[wg-camlp4] Request for feedback
alain.frisch at lexifi.com
Wed Mar 13 17:49:17 GMT 2013
On 03/13/2013 06:30 PM, Leo White wrote:
>> we can also write:
>> ((@id arg) expr)
>> which is equivalent to:
>> (expr (@id arg))
> As long as you meant
> ([@id arg] expr)
> then this is also a good idea.
No, I really meant (expr (@id arg)).
It is really the same as:
begin[@id arg] ... end
being equivalent to:
... [@id arg]
i.e. putting the attribute on the opening keyword (here the opening
parenthesis being considered as the opening keyword).
> I have to agree with Gabriel here, these things are a pain to get
> right. If you don't handle it in the lexer then you allow things like:
> let% lwt x = (* defining a lwt function? *)
> let % lwt x = (* defining the % operator? *)
> which is definitly undesirable. It also allows comments and newlines to
> be inserted in awkward places.
I can see that there is a possibility to write awkward code, but I don't
think people would actually do it. We can try to find a better syntax,
but I would find it sad to pick something more heavy only because the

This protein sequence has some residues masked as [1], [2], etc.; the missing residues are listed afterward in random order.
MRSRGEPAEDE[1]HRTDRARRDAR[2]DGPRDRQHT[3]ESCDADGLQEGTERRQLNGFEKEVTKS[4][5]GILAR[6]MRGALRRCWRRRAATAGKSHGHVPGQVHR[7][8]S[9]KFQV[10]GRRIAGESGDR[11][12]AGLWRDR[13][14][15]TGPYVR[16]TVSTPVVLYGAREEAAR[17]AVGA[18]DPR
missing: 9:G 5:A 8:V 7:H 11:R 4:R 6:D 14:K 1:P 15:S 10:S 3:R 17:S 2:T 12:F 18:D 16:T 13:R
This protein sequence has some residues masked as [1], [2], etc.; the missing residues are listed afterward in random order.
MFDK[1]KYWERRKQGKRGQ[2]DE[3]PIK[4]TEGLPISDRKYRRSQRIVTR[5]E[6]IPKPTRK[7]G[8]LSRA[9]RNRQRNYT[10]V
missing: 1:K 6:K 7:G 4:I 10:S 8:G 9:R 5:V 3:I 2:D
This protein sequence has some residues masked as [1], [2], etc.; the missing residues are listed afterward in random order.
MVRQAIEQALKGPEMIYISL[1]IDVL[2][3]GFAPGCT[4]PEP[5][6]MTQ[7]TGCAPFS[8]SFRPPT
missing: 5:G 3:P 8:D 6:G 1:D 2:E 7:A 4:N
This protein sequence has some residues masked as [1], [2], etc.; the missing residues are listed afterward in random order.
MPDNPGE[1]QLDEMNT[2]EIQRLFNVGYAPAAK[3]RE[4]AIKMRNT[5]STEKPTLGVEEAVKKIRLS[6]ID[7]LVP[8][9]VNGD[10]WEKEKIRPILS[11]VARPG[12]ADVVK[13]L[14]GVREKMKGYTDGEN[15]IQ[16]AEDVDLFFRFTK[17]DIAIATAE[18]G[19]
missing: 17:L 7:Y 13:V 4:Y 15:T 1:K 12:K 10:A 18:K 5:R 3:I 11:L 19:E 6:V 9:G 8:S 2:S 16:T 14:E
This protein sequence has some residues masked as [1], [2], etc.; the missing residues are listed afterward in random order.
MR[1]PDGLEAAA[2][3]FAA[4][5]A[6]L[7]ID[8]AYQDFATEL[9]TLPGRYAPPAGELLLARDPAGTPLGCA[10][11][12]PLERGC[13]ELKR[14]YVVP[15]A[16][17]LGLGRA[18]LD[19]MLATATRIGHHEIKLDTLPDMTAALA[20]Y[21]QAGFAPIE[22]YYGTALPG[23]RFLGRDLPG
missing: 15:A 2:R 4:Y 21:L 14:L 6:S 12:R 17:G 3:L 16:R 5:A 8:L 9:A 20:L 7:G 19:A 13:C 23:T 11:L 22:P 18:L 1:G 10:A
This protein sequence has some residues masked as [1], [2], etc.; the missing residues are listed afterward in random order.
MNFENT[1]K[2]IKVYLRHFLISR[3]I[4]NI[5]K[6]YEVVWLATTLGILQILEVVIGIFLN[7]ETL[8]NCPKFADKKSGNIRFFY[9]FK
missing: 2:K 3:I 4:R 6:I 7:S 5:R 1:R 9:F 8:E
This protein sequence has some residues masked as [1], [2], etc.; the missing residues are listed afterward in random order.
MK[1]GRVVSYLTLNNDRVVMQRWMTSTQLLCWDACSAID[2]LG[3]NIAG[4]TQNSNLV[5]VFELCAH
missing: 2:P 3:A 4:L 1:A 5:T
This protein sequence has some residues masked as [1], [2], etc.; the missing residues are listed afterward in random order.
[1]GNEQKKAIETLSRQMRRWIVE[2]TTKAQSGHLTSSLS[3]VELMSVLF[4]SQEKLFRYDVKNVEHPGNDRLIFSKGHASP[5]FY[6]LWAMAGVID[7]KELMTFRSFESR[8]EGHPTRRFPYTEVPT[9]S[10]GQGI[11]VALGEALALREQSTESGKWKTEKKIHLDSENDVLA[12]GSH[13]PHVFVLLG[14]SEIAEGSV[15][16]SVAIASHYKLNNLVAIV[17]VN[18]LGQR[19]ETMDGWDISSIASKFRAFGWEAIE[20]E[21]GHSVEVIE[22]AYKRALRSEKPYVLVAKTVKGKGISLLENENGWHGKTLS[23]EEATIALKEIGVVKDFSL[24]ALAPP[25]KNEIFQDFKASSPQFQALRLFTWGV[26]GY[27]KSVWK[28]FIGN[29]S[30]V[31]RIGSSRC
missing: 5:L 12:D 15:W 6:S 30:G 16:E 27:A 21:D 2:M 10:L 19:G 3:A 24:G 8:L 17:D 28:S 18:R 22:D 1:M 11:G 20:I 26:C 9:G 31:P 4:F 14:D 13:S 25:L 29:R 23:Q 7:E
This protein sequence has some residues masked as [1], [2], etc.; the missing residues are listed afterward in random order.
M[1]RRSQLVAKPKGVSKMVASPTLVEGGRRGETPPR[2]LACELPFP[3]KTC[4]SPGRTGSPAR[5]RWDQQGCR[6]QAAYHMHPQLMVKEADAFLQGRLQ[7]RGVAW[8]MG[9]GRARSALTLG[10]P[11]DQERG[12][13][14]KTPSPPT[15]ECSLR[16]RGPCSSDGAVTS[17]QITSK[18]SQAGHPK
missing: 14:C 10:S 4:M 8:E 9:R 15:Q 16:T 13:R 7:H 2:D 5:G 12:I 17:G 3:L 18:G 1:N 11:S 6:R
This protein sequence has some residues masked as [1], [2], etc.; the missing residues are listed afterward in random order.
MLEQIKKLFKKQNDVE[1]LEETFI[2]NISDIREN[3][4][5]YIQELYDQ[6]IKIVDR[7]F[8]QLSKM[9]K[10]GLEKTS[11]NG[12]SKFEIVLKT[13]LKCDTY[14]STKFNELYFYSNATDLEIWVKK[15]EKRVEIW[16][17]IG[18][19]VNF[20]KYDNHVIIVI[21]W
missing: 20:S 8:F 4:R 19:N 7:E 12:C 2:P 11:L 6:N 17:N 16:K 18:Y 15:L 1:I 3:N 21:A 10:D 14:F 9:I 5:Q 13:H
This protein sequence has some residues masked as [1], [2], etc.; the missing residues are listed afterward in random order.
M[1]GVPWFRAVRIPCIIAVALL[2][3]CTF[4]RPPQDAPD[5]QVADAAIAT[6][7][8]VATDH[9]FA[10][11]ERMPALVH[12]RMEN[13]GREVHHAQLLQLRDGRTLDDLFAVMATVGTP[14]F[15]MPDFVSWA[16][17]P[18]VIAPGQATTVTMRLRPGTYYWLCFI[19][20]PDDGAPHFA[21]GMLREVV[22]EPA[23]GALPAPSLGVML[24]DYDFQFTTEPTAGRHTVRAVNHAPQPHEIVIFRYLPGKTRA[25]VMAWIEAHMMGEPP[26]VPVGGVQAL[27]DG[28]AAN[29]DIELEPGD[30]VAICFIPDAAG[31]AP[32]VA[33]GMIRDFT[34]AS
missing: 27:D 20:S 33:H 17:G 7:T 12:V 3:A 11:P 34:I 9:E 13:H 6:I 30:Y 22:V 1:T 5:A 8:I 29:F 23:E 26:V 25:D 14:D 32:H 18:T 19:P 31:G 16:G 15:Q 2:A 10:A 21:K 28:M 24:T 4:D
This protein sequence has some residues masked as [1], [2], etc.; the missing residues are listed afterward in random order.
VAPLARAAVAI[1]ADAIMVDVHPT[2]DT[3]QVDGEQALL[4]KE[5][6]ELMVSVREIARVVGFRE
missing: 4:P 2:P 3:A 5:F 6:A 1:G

light syntax could theoretically allow people to write confusing code.
I don't see "let % lwt" as a worst kind of code than:
let (* oh, you really believe I'm going to define a local value here ?
Wait a minute ...*)
(* and now you think this is a global open statement *)
> This means that you must lex "let%lwt" as a single token which can be a
> bit awkward. It is probably ok for a few specific cases, but expanding
> it to all keywords is asking for trouble.
If we go this way (and as said I'm not convinced this is required) this
would only be necessary for the keywords used as the first token of
expressions (e.g. not "in", "with", "to" for instance). And we could
limit ourselves to the most useful ones only.
> I don't think this is a good idea because you are parsing '%' as a
> strange prefix operator, so that all of the following are allowed:
> (% foo expr) ( %foo expr ) ( % foo expr )
> ((* hello world*)%
> foo expr
Again, we can try to fix that in the lexer/parser, or just publicize the
"good style". I don't think that the grammar is supposed to prevent
people from writing un-readable code, just to allow and encourage them
to write good one.
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